Top 5 Articles of 2021


Take a look at the top 5 articles of 2021 from PSA's award-winning journal

As we prepare to launch our third volume, beginning with a special issue dedicated to academic pharmacy on January 12, we invite you to look back with us at some highlights from 2021.

Last year Patient Safety earned three new publication awards, from the National Association of Government Communicators, FOLIO magazine, and the Digital Health Awards. And our audience has grown to 50,000 readers in 150 countries. See what everyone’s talking about: Check out the most popular articles in 2021 below.

Prone Positioning in Patients With Acute Respiratory Distress Syndrome and Other Respiratory Conditions: Challenges, Complication, and Solutions
Acute respiratory distress syndrome (ARDS) and respiratory failure—low levels of blood oxygen, resulting in shortness of breath, labored and rapid breathing, and perhaps low blood pressure, confusion, and fatigue—are common complications of infections like the flu and COVID-19.

In the most severe cases, patients must be placed on a ventilator to breathe, and may be positioned face-down for 12 or more hours to alleviate pressure on the lungs and promote better oxygenation. However, remaining in a prone position for extended periods of time comes with its own health risks, including skin integrity injuries, such as pressure injuries, blisters, and skin tears; unplanned extubation; cardiac arrest; and dental and ophthalmic issues.

In this study, a researcher analyzed 98 prone position–related events submitted to the Pennsylvania Patient Safety Reporting System (PA-PSRS) from January 1, 2010, through June 30, 2020. Assessing the various risk factors of this common treatment for ARDS, which have evidence-based recommendations to mitigate them, is essential for healthcare teams to prepare, plan, and work together to prevent complications and keep patients safer.

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Wrong-Site Surgery in Pennsylvania During 2015–2019: A Study of Variables Associated With 368 Events From 178 Facilities
Although wrong-site surgery (WSS) is considered a “never event”—a medical error or adverse event which is easily identifiable, is preventable, and has serious consequences for patients—it persists as a problem. In fact, every year, 74 patients experience a WSS—in Pennsylvania alone.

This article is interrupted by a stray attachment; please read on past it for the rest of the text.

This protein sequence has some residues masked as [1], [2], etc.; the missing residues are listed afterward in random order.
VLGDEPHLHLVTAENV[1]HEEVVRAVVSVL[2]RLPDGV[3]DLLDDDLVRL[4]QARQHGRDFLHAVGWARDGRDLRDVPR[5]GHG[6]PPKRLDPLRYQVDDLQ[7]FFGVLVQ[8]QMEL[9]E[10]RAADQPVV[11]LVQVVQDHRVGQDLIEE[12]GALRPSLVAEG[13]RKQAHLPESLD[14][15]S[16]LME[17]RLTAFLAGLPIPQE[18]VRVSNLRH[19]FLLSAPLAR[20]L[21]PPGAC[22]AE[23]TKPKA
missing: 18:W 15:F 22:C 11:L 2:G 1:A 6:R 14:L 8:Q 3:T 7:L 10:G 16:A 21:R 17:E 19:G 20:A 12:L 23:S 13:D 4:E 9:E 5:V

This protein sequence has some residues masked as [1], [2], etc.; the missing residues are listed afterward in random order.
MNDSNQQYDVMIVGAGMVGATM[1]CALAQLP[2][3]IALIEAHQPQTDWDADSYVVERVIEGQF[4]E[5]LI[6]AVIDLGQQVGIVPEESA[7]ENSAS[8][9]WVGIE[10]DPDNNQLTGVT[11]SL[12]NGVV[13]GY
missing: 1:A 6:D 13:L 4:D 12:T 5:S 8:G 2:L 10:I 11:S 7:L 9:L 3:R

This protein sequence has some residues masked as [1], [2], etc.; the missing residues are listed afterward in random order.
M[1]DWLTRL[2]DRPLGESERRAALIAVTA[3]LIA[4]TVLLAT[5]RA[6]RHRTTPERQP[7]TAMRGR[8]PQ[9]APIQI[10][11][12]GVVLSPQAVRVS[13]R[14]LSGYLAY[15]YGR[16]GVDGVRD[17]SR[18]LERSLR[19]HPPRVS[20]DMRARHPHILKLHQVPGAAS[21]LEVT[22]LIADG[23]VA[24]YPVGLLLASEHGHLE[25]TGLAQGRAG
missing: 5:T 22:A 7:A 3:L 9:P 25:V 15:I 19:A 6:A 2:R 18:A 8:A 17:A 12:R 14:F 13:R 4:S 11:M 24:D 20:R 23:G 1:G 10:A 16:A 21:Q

WSS includes surgical errors involving the wrong anatomical side, the wrong site, the wrong procedure, and the wrong patient. Researchers studied 368 such events in the Pennsylvania Patient Safety Reporting System (PA-PSRS), reported by 178 facilities from 2015–2019, and provided a detailed breakdown by facility type, anatomical location, and more. This data highlights the ongoing challenge WSS poses and enables facilities to evaluate their own processes and develop strategies to reduce the likelihood of WSS, so that one day they will truly never happen.

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2020 Pennsylvania Patient Safety Reporting: An Analysis of Serious Events and Incidents from the Nation’s Largest Event Reporting Database
In conjunction with the Patient Safety Authority 2020 Annual Report, we published two articles in Patient Safety analyzing 2020 data from the Pennsylvania Patient Safety Reporting System (PA-PSRS), the nation’s largest event reporting database. In this article, data analysts take a close look at the 278,548 incidents and serious events reported by acute care facilities in 2020. This supplements the data overview in the annual report with a comprehensive review and analysis of events reported in 2020, as well as insights into patient safety in Pennsylvania and how we may continue to improve it together.

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Risk of Medication Errors With Infusion Pumps: A Study of 1,004 Events From 132 Hospitals Across Pennsylvania
Every day in every hospital, infusion pumps deliver vital medications and nutrients to patients. The risk of medication errors with infusion pumps is well established, but to better understand the scenarios and factors associated with them, analysts studied the frequency of medication errors with infusion pumps in Pennsylvania. Among their discoveries: Most wrong rate errors led to medication being infused at a faster rate than intended, and user programming was the most common contributing factor.

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Patient Harm Resulting From Medication Reconciliation Process Failures: A Study of Serious Events Reported by Pennsylvania Hospitals